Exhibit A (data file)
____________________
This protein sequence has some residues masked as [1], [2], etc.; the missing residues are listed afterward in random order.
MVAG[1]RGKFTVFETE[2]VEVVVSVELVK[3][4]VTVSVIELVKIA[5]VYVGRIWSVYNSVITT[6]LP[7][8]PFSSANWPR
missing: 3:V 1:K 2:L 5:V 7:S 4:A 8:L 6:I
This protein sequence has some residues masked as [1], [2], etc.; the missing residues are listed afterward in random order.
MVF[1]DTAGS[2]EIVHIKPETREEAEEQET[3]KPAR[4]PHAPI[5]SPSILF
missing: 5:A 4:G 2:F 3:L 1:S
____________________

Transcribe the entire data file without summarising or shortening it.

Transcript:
This protein sequence has some residues masked as [1], [2], etc.; the missing residues are listed afterward in random order.
MVAG[1]RGKFTVFETE[2]VEVVVSVELVK[3][4]VTVSVIELVKIA[5]VYVGRIWSVYNSVITT[6]LP[7][8]PFSSANWPR
missing: 3:V 1:K 2:L 5:V 7:S 4:A 8:L 6:I
This protein sequence has some residues masked as [1], [2], etc.; the missing residues are listed afterward in random order.
MVF[1]DTAGS[2]EIVHIKPETREEAEEQET[3]KPAR[4]PHAPI[5]SPSILF
missing: 5:A 4:G 2:F 3:L 1:S